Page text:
Bivalirudin or Heparinfor Prevention of Radial ArteryOcclusion in ad hoc Transradial PCI                               Exp...
Background•   Diagnostic cath lab since 1999•   First PCI at SRHC in November 2003•   Early adoption of bivalirudin as rou...
Background•   Challenges of new PCI lab    •   Temporary location – limited number of beds in recovery area    •   Repatri...
Radial Artery Thrombosis•   Radial artery more prone to vasospasm following canulation    than the femoral artery, which s...
Bivalirudin and Radial Access - SRHC•   Not an issue for elective PCI - Concerns about ad hoc PCI•   SRHC Protocol:    •  ...
Bivalirudin and Radial Access - SRHC•   This protocol has been associated with good clinical    outcomes with no apparent ...
SRHC Study•   Determine whether the SRHC protocol for radial artery    access results in acceptable radial artery thrombos...
Inclusion Criteria•   Angiography +/- PCI via the radial access.•   On ASA at the time of the procedure.•   On clopidogrel...
Exclusion Criteria•   Acute STEMI (primary PCI)•   Shock•   Allergy to ASA or clopidogrel•   Unable to come to follow-up v...
Methods•   Group 1 (n = 200); patients who underwent angiography and    PCI and who received IV bivalirudin.•   Group 2 (n...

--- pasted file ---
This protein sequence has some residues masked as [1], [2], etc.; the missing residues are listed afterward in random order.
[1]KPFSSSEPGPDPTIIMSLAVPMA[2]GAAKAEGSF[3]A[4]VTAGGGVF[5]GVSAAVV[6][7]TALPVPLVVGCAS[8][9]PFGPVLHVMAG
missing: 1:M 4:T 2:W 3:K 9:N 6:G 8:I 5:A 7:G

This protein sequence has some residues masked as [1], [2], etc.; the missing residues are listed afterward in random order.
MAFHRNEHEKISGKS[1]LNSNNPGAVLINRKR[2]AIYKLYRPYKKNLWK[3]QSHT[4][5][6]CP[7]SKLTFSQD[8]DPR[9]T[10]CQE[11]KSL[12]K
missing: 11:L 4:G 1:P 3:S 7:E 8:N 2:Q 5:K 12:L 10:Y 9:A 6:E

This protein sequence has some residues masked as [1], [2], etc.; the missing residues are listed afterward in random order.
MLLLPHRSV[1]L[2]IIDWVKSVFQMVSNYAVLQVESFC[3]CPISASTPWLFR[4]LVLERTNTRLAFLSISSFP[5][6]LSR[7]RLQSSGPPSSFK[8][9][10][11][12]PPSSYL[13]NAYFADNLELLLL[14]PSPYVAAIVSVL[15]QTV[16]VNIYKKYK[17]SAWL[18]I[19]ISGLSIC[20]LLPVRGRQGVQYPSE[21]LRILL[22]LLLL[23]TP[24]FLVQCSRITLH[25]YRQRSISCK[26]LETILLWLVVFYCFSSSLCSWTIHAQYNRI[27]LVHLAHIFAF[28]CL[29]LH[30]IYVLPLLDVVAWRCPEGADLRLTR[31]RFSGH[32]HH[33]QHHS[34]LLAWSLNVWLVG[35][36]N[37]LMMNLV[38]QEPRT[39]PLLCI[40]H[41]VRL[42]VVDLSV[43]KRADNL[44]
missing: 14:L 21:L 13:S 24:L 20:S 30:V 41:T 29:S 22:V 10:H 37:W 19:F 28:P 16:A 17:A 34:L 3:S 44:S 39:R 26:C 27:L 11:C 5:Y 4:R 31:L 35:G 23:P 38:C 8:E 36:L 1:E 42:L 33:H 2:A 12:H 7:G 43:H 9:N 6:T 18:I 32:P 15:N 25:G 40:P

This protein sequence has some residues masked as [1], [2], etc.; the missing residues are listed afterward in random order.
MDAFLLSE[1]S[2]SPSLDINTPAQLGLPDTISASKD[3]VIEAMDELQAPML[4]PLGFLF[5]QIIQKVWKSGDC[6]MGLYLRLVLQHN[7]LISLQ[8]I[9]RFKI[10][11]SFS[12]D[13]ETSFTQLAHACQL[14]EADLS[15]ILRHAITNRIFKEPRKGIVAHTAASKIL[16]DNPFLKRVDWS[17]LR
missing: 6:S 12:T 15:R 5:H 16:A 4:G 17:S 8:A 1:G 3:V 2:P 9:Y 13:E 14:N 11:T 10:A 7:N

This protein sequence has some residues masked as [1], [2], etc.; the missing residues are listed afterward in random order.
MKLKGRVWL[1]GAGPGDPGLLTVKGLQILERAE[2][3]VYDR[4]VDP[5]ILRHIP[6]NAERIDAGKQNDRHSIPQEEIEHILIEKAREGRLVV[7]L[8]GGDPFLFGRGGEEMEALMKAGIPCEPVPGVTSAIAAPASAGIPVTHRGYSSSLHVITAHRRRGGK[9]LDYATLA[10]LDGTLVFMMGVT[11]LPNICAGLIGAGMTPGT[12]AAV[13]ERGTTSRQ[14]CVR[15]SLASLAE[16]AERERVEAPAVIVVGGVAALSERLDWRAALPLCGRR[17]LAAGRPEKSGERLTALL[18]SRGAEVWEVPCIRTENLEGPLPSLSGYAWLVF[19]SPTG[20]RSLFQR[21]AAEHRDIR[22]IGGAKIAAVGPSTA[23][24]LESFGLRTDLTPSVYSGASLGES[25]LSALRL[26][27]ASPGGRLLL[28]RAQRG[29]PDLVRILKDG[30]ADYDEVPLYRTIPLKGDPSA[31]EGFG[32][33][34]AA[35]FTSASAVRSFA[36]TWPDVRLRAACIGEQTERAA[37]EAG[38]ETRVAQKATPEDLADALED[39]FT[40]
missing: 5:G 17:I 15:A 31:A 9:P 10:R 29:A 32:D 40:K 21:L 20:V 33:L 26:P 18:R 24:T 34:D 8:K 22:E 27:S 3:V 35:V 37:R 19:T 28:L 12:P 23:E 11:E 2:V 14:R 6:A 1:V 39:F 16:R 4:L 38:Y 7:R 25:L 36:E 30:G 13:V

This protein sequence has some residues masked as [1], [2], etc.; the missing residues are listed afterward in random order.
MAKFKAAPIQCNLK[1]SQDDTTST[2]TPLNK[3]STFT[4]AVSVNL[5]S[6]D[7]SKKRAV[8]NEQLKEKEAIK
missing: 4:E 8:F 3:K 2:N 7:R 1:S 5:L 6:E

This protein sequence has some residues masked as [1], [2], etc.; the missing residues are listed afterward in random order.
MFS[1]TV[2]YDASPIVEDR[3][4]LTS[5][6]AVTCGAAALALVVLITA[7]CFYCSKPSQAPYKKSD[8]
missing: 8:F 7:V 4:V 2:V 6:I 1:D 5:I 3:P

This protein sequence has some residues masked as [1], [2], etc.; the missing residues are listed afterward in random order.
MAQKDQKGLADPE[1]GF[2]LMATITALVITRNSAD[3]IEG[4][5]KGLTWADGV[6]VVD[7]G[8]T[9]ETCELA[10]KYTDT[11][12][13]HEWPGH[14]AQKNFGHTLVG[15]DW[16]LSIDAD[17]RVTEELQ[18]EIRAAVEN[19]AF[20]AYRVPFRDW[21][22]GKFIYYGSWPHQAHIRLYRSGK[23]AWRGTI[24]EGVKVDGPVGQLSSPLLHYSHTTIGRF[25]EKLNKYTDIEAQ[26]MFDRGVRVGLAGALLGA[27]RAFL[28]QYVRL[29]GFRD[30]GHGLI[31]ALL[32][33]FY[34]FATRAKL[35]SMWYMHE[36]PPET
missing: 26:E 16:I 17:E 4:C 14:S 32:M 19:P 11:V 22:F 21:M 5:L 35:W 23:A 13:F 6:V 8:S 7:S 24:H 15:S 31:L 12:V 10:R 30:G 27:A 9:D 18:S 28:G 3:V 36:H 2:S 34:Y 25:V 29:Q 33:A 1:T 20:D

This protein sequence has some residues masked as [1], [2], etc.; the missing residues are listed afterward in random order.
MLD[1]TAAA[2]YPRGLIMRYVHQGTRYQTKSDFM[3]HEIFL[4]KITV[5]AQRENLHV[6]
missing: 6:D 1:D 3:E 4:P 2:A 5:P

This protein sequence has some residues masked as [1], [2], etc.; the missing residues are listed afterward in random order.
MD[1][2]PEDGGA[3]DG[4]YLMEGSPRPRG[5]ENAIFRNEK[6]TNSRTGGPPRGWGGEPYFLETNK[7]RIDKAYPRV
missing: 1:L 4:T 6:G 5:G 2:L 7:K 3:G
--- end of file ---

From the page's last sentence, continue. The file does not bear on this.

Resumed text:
Study DesignStudy Design                11
Baseline DataBaseline Data                12
Procedural Data                  13
RAO at Follow-up RAO at Follow-up                    14
RAOat Follow-upRAO    at Follow-up                   15
Patients with RAOPatients with RAO                     16
Independent Predictors for RAOIndependent Predictors of RAO                                 17
Discussion•   In our experience, delayed administration of heparin or    bivalirudin for transradial angiography followed ...
References             19
References             20
References   Ad hoc Transradial PCI - Bivalirudin                                          21
Ad Hoc Transradial PCI - Bivalirudin                                       22
Ad Hoc TransradialPCI - -Bivalirudin Ad hoc Transradial PCI Bivalirudin                                       23
Ad Hoc Transradial PCI - -BivalirudinAd hoc Transradial PCI Bivalirudin                                        24
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Bivalirudin or Heparin for Prevention of Radial Artery Occlusion in ad hoc Transradial PCI

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Plante S